By law, all toys sold in the UK must meet the standards set out in the Toy Safety Regulations that were updated in 1995. One quick and easy way for a parent to check that a toy meets UK and European safety standards is to check for the CE marking.
Also, most toys in Britain bear the Lion Mark which provides further assurance that the toy meets the highest safety standards. However, by law toys for younger children and especially toys that could pose a danger for children under 36 months must bear extra markings.
These toys must bear a warning such as 'Not suitable for children under 36 months'. This warning must be accompanied by details in the instructions of the particular danger posed to younger children by the toy. Common examples of this would be 'Choking hazard' or 'Sharp objects'. It is possible for these warnings not to appear on toys when it is plainly obvious that they are not suitable for children under 36 months.
Also, the toy safety regulations state that the level of risk associate a toy should reflect the age of the child who will play with it. "This applies in particular to toys which, by virtue of their functions, dimensions and characteristics, are intended for use by children under 36 months," the regulations state. Also, if any toy requires adult supervision, then this must be clearly stated on the toy or its packaging.
While age warnings in text are acceptable by law, they have increasingly been replaced by a logo since 1995. The 'grumpy baby' logo warns that a toy should not be used by a child under three years, and has become a familiar warning symbol to many consumers. While the logo can replace a warning in text, the reason for the hazard must still be provided in the toy's instructions.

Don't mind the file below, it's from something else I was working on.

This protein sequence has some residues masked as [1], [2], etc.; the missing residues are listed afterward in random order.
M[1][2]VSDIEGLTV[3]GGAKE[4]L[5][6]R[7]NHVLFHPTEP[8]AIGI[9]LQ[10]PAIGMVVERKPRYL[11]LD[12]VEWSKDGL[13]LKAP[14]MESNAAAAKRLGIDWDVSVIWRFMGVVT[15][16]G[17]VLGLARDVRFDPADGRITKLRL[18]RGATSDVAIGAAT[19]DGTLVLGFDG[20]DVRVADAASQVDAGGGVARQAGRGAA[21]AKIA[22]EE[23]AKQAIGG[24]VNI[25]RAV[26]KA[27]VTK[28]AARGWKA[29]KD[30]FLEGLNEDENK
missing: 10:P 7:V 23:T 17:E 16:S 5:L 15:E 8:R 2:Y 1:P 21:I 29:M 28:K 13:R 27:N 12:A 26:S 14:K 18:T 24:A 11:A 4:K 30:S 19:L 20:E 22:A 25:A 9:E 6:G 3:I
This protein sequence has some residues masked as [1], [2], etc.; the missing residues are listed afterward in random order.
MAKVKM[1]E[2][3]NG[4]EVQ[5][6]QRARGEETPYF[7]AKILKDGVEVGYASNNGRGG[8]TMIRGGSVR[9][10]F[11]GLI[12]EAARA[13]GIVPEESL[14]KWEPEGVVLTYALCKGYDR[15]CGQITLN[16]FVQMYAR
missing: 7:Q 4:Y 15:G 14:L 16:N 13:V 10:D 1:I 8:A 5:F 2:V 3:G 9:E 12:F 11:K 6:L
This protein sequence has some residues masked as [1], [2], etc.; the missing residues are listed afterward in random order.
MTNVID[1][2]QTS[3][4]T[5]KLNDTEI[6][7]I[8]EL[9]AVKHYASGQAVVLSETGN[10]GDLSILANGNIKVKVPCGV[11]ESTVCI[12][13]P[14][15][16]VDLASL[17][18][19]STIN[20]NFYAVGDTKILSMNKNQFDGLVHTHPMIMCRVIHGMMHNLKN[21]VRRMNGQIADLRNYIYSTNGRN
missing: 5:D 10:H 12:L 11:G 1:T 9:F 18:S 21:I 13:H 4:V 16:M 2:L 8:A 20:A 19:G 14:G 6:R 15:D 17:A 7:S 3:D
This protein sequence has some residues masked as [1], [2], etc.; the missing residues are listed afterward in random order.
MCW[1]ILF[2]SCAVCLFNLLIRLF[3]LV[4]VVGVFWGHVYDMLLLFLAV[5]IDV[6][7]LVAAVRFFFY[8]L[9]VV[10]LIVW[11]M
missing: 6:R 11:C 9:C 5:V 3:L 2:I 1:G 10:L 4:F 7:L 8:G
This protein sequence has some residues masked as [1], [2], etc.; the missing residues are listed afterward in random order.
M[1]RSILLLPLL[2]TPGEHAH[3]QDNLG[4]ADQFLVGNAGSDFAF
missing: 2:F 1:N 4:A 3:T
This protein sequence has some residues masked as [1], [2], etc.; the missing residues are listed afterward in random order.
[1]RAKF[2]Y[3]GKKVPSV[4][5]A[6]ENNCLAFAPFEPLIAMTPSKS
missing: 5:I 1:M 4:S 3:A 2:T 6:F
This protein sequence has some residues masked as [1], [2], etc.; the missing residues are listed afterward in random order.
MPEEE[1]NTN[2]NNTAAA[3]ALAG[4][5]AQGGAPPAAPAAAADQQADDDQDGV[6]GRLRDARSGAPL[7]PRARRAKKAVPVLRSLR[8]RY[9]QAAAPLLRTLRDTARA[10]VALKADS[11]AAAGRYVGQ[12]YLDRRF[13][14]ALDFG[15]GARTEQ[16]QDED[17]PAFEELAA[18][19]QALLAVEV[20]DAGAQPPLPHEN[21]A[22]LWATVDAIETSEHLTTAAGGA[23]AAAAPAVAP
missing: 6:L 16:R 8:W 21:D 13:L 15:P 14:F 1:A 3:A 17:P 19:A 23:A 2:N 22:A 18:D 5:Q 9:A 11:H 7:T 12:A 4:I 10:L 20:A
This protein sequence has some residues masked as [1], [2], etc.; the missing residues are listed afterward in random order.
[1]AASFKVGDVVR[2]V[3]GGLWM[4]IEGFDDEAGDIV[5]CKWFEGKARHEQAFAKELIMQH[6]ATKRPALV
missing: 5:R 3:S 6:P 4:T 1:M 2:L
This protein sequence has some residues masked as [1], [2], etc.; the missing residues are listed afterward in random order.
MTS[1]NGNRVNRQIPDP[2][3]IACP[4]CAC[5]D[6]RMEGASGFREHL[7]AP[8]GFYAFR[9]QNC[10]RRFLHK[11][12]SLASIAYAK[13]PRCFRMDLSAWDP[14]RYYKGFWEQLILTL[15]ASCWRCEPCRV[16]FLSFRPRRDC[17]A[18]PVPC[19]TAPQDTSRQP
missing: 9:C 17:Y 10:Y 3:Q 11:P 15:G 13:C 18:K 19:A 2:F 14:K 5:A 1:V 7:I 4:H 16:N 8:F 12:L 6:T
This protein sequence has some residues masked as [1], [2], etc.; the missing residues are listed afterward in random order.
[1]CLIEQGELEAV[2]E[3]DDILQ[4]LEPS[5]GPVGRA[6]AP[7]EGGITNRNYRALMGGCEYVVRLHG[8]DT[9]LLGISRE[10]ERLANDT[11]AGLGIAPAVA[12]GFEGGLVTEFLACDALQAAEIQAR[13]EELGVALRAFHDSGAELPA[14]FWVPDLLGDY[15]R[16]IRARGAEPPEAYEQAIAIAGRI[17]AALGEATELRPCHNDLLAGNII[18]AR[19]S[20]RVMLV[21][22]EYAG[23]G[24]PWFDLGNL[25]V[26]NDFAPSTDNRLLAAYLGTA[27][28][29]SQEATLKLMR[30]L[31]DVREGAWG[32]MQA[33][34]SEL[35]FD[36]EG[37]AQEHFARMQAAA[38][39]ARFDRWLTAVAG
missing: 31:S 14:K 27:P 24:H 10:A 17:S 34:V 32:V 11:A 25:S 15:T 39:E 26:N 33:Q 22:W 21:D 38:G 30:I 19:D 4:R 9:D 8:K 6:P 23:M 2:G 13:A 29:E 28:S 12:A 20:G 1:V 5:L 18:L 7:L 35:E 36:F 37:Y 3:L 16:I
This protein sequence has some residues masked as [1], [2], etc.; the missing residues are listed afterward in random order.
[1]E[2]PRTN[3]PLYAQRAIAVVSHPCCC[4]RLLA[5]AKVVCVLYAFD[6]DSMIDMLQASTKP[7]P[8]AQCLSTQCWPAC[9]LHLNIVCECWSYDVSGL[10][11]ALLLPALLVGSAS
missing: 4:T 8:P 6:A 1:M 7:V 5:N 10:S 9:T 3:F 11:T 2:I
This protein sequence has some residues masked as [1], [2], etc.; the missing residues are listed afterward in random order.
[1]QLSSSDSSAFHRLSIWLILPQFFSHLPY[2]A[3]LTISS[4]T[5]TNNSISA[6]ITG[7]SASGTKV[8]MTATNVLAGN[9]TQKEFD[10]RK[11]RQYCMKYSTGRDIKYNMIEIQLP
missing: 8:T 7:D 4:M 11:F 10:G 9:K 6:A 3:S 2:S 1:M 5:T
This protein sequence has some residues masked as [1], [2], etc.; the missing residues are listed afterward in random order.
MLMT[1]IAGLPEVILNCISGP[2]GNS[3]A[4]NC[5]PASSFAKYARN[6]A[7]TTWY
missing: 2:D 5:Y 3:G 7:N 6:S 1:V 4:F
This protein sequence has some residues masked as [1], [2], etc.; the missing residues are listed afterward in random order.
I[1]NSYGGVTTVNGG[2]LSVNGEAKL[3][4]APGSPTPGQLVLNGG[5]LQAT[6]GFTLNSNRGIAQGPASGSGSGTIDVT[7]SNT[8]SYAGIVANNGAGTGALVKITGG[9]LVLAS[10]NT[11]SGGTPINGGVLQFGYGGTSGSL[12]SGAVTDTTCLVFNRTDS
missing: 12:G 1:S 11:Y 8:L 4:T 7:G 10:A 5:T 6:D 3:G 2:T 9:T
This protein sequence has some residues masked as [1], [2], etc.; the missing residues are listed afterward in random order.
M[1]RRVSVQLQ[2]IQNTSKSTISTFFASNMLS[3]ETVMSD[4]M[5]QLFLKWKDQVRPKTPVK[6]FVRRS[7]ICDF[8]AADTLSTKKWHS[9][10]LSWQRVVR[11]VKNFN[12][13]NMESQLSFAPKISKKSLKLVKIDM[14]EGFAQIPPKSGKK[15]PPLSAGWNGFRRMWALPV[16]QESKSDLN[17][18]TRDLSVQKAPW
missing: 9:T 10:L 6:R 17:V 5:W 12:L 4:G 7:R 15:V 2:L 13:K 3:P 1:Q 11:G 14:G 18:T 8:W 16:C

Buying toys for younger children
While age warnings are an essential part of the toy regulations, they can also be beneficial for consumers when it comes to choosing toys that are most beneficial and fun for a particular age group. While buying a plastic ball for a baby might not pose any safety risks, there are probably other toys that will be much more beneficial for the child's development.
For this reason, consumers should always look out for markings that indicate which age group the toy is intended for. Toys for the birth to 12 months age group will differ significantly from toys intended for children aged one and two.
When buying for the birth to 12 months age group you should look for toys that will stimulate the child's senses - sight, sound, touch and taste. Rattles and squishy toys are perfect for the early months, while blocks, cups and rings will become more suitable as the child approaches 12 months.
Once a child reaches one year and begins to walk an entirely different range of toys come into play. Toys for this age group should encourage and help with the physical and mental development of the child. Ride-on toys and push toys can be good for physical development at this age. There are any number of toys that can help with mental development such as basic jig-saw puzzles and simple board games.
Most manufacturers of toys for children under 36 months will specify which of these age groups the toy is most suitable for, even if toy safety regulations do not require it. It is also a good idea to exercise a degree of common sense when buying toys for young children. For example, if you are buying a cuddly toy quickly check that none of the small parts such as eyes are loose and that there is no loose stuffing or fur. The toy safety regulations go a long way towards protecting young children but it is not impossible for defective items to slip through the net.